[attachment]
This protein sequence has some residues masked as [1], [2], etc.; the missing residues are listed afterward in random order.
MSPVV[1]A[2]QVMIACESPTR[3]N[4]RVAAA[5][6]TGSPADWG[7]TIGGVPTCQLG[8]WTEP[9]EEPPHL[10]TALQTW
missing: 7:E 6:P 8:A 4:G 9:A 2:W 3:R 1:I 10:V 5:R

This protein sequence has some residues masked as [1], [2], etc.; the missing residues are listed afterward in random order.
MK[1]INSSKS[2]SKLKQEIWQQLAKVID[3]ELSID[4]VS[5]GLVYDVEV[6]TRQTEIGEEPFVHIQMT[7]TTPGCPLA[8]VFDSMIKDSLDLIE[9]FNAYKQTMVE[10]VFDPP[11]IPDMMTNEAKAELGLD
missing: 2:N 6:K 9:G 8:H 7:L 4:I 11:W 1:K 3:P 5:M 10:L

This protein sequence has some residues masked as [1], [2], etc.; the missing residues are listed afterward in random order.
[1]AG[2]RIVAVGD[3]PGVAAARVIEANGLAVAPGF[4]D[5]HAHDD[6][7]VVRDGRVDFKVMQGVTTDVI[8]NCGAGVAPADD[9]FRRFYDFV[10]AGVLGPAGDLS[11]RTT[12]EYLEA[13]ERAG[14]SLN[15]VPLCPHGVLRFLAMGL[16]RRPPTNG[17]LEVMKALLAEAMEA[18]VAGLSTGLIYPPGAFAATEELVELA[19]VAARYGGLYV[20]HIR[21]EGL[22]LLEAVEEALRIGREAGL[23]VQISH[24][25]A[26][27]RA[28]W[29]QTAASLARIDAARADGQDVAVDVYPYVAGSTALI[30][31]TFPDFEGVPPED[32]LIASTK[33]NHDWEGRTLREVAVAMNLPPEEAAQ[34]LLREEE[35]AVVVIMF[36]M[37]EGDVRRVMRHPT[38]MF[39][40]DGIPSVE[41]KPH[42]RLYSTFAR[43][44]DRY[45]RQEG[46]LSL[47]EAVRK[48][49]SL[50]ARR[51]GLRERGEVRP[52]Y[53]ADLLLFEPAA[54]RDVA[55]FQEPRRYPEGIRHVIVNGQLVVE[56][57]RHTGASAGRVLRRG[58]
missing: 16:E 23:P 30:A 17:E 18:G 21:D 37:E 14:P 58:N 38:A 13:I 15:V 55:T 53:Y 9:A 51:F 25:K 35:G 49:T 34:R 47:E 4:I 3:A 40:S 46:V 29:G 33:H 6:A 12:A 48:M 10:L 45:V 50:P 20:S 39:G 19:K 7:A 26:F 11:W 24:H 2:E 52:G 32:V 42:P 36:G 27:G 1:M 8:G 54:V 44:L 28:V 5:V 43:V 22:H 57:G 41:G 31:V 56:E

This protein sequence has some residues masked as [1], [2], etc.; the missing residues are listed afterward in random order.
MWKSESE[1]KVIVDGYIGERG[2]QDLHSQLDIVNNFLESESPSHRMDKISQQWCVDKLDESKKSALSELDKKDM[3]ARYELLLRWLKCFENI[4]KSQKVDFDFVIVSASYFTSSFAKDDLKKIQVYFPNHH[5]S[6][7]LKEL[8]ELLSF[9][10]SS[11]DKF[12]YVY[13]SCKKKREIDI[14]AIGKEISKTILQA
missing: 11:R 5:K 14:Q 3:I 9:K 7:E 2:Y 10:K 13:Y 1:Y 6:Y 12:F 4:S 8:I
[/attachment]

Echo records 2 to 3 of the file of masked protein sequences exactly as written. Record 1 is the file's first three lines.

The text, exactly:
This protein sequence has some residues masked as [1], [2], etc.; the missing residues are listed afterward in random order.
MK[1]INSSKS[2]SKLKQEIWQQLAKVID[3]ELSID[4]VS[5]GLVYDVEV[6]TRQTEIGEEPFVHIQMT[7]TTPGCPLA[8]VFDSMIKDSLDLIE[9]FNAYKQTMVE[10]VFDPP[11]IPDMMTNEAKAELGLD
missing: 2:N 6:K 9:G 8:H 7:L 4:I 11:W 1:K 3:P 5:M 10:L

This protein sequence has some residues masked as [1], [2], etc.; the missing residues are listed afterward in random order.
[1]AG[2]RIVAVGD[3]PGVAAARVIEANGLAVAPGF[4]D[5]HAHDD[6][7]VVRDGRVDFKVMQGVTTDVI[8]NCGAGVAPADD[9]FRRFYDFV[10]AGVLGPAGDLS[11]RTT[12]EYLEA[13]ERAG[14]SLN[15]VPLCPHGVLRFLAMGL[16]RRPPTNG[17]LEVMKALLAEAMEA[18]VAGLSTGLIYPPGAFAATEELVELA[19]VAARYGGLYV[20]HIR[21]EGL[22]LLEAVEEALRIGREAGL[23]VQISH[24][25]A[26][27]RA[28]W[29]QTAASLARIDAARADGQDVAVDVYPYVAGSTALI[30][31]TFPDFEGVPPED[32]LIASTK[33]NHDWEGRTLREVAVAMNLPPEEAAQ[34]LLREEE[35]AVVVIMF[36]M[37]EGDVRRVMRHPT[38]MF[39][40]DGIPSVE[41]KPH[42]RLYSTFAR[43][44]DRY[45]RQEG[46]LSL[47]EAVRK[48][49]SL[50]ARR[51]GLRERGEVRP[52]Y[53]ADLLLFEPAA[54]RDVA[55]FQEPRRYPEGIRHVIVNGQLVVE[56][57]RHTGASAGRVLRRG[58]
missing: 16:E 23:P 30:A 17:E 18:G 21:D 37:E 14:P 58:N 38:A 13:I 15:V 55:T 53:Y 9:A 51:F 25:K 35:G 49:T 34:R 47:E 4:I 3:A 40:S 46:V 29:G 33:H 6:A 12:A 48:M 10:L 45:V 50:P 20:S 39:G 19:K 7:A 26:F 11:W 24:H 2:E 52:G 32:V 42:P 36:G 27:G 1:M 8:G 54:V 44:L 28:V 5:V 43:V 22:H 57:G 41:G 31:V 56:E